* International lenders to return to Greece this week
* Markets expect successful assessment of Greek reforms
* Falling yields, rising trading volumes seen encouraging
* Inverted yield curve still suggests default fears
By Marius Zaharia
LONDON, Feb 18 Greek bond yields hovered on
Tuesday around their lowest since the country's debt was
restructured, with its international lenders set to return to
Athens this week to resume bailout talks.
The "troika" of the International Monetary Fund, the
European Commission and the European Central Bank interrupted a
visit last year due to a lack of progress in discussions with
Greek authorities. Since then, the Greek economy has shown signs
of significant improvement.
Its budget surplus for 2013 beat forecasts and its economy
shrank less than the government or its lenders expected -
achievements which should lead to the disbursement of loans held
up since September, analysts said.
Sources directly involved in the talks told Reuters earlier
this month that differences over plugging a 1 billion euro
funding gap for this year had largely been bridged.
Greek 10-year yields last stood at 7.58 percent,
about 10 basis points above their lowest levels since a March
2012 debt restructuring, which were hit last week.
"Greece has made progress ... with the attainment of a
primary surplus and early signs of stabilisation in the
economy," said Dennis Shen, economic associate at
A spike in trading volumes in Greek bonds and a tentative
resurgence of debt insurance instruments represented further
signs of healing in a market once at the mercy of so-called
vulture funds reputed for seeking high returns in collapsed
Volumes in the first five weeks of the year stood at about
546 million euros, about 36 percent of the turnover for the
whole of 2013 and almost matching 2012's annual volume, Greek
central bank data showed.
That indicated a broader group of investors than just
domestic banks and high-risk hedge funds were interested in
Greek bonds while volatile trading during this year's emerging
market tensions suggested investors with mandates in the
developing world were holding some Greek bonds as well.
"Some of the real money has gone in there on the back of the
European recovery story - lots from New York, London and
Europe," said Gabriel Sterne, economist at distressed debt
This year has also seen the re-appearance of prices of Greek
credit default swaps, last quoted at roughly 490 basis points,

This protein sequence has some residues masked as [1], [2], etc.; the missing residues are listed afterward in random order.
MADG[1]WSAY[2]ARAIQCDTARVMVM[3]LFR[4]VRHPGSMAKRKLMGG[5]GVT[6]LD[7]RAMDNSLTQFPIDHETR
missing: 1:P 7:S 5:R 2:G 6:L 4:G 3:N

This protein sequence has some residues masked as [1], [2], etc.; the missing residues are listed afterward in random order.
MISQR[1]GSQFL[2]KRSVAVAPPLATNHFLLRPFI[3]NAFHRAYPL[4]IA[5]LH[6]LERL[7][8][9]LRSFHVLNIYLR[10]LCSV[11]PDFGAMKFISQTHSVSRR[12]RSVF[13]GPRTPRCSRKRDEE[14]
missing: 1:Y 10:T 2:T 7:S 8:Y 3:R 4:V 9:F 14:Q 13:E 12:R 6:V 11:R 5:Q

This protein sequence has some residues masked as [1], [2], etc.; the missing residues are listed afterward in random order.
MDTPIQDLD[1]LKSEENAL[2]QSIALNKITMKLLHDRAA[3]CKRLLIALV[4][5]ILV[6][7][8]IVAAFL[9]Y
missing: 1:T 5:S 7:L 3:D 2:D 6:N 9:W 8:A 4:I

although data provider Markit said they were for the moment
indicative. The market effectively collapsed after Greece
restructured its debt.
Once CDS trading picks up, investors will be able to hedge
their exposure to Greek bonds and may be more willing to hold
them, analysts said.
"It's all related to investors regaining interest in trading
(Greek) bonds," ING rate strategist Alessandro Giansanti said.
There remained warning signs, however. Greek 10-year yields
are still higher than those on 30-year bonds - an
inversion that usually occurs in distressed debt markets when
investors price in a high risk of default.
This suggests that despite the improved outlook, some
investors still fear they may not be fully repaid.
The ruling coalition in Greece has a narrow three-seat
majority in parliament and a collapse might pave the way for
anti-bailout party Syriza to come to power.
Analysts warn any more brinkmanship between Athens and its
lenders could further erode the coalition, especially with
European Parliament elections looming.
Senior European officials have ruled out another debt
restructuring in Greece, but analysts say all bets are off if
Syriza - ahead in polls - comes to power.
"The main risk in Greece is political," said Shen at
Greek 30-year yields fell 4 bps to 7.23 percent.
By comparing bond prices with where they would be if they
paid similar coupons to low risk German Bunds, ING estimates
the market sees a roughly one in three chance of default.
Markit's standard calculations based on CDS spreads show a
similar default probability.
"Clearly the yield curve and the absolute level of yield
would imply an elevated risk of default," said Sohail Malik,
lead portfolio manager for the ECM Special Situations hedge
fund, which has exited the market after the sharp drop in